Over the past few years, Canadian author Iain Reid has seen rising success after the publication of his first novel “I’m Thinking of Ending Things.” Dubbed a “philosophical thriller,” the hit debut is currently being adapted into a Netflix film by famed writer-director Charlie Kaufman. Iain, who incidentally is the brother of Iceland’s first lady, Eliza Reid, is one of the dozens of authors attending this year’s Reykjavík International Literary Festival at the end of April.
Writing as self-discovery
With two previous publications in the field of memoir, Iain says that his first novel felt more personal than his earlier work. “In ‘I’m Thinking of Ending Things’ I was looking at ideas and concepts that I found unsettling in my own life,” he explains. “I’ve always found the metaphysical to be far more unsettling than most horror, and if I’m truly unsettled by something it keeps me engaged and makes the writing come out naturally. If I try to create that feeling out of nothing, I can’t maintain it.”
Fuelling the writing with doubt and uncertainty makes for a rather meandering creative process, Iain admits, and says that he actually does little planning before sitting down to write a book. “I’ll have maybe a setting and few images in place, along with some question that I’ve been obsessing over. Then I just start writing, feeding off these different elements. As I get further in, the writing gains momentum and I have to write more and more in order to understand the question better, learn more about the story and the characters.”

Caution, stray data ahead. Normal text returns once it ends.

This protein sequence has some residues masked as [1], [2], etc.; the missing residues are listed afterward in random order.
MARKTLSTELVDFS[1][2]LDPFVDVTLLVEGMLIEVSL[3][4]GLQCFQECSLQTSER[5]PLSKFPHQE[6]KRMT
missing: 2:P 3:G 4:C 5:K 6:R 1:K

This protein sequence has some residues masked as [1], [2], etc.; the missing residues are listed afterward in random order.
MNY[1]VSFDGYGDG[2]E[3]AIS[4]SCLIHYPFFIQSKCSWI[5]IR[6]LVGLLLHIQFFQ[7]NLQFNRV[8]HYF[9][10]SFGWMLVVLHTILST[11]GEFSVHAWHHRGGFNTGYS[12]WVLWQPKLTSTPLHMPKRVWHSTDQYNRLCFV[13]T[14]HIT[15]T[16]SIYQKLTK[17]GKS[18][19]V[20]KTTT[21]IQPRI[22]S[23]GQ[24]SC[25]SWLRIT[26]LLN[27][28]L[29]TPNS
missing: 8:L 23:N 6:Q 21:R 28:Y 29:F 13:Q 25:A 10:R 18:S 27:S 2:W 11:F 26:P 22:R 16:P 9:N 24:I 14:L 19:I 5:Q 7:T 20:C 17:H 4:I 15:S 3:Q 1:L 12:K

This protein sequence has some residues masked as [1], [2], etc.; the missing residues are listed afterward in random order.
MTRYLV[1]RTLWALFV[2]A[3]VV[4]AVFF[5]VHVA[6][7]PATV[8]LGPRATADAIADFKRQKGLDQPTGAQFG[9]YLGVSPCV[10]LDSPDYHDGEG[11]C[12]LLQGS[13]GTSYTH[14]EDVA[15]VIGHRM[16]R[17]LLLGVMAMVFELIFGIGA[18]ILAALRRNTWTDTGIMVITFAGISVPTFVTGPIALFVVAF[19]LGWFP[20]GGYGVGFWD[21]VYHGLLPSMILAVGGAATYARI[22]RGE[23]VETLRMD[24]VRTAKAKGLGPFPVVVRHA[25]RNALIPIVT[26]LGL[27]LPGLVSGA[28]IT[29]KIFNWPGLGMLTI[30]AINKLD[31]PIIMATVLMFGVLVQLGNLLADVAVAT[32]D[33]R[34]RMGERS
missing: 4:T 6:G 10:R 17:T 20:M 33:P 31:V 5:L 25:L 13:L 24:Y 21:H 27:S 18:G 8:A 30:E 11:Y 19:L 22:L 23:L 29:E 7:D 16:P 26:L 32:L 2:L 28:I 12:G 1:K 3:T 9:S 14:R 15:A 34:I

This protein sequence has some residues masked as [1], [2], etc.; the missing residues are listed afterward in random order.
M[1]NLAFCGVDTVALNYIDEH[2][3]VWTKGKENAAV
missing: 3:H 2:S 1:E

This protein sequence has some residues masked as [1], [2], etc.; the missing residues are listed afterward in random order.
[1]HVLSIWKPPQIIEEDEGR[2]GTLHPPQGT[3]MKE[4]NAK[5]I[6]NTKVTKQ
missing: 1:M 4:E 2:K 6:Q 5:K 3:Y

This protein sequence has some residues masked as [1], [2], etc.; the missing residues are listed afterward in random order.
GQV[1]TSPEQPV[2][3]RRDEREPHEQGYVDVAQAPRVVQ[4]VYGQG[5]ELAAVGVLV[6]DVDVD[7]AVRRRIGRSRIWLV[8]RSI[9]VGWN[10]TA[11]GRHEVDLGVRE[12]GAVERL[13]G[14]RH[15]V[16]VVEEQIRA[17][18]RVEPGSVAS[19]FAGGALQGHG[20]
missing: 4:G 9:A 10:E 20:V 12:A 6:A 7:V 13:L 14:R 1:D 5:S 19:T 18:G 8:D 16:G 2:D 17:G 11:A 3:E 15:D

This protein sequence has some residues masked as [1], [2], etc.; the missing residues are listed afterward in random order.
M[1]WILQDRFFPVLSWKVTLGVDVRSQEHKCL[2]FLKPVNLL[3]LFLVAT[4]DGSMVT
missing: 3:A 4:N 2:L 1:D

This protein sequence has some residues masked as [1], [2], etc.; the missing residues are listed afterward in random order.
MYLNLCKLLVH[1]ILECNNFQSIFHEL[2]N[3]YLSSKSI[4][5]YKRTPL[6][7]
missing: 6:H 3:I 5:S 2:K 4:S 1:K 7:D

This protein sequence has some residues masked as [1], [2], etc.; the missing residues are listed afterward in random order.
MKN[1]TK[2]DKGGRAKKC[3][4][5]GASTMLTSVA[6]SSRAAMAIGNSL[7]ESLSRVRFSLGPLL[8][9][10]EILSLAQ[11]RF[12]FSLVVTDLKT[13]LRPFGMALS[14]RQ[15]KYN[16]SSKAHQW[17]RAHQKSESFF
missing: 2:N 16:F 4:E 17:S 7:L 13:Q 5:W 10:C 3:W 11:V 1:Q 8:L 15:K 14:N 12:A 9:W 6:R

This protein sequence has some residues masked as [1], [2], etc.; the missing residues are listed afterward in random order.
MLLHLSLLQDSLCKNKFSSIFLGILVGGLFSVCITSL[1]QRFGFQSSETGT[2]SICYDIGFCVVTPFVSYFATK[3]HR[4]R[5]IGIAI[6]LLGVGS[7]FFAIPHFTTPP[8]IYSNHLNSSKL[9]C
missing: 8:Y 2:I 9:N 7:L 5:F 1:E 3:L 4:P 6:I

The absence of genre
Despite its metaphysical elements, “I’m thinking of Ending Things” also has the familiar structure of a suspense novel and can be read as such, while his latest book, “Foe,” applies elements of science-fiction to its world building. Even so, Iain says that he pays little heed to ideas of genre and doesn’t care what labels get attached to his work.
“In bookstores, my books end up in the thriller section as well as the ‘literary fiction’ section,” he points out, applying jaunty air quotes to the latter term. “I’m fine with that. If you choose not to think about such things, you can’t be upset if someone pins a certain genre on your work.” He laughs. “Anyway, I know my books can be a bit of a headache when it comes to marketing them to readers. I’m forever thankful that there are people out there who take care of that end of the equations. I’d like to apologise to anybody who has ever had the job of finding the right ‘niche’ for one my books.”
The Reykjavík International Literary Festival will be held in Reykjavík April 24th – April 27th. You can find more information about the festival in English here.
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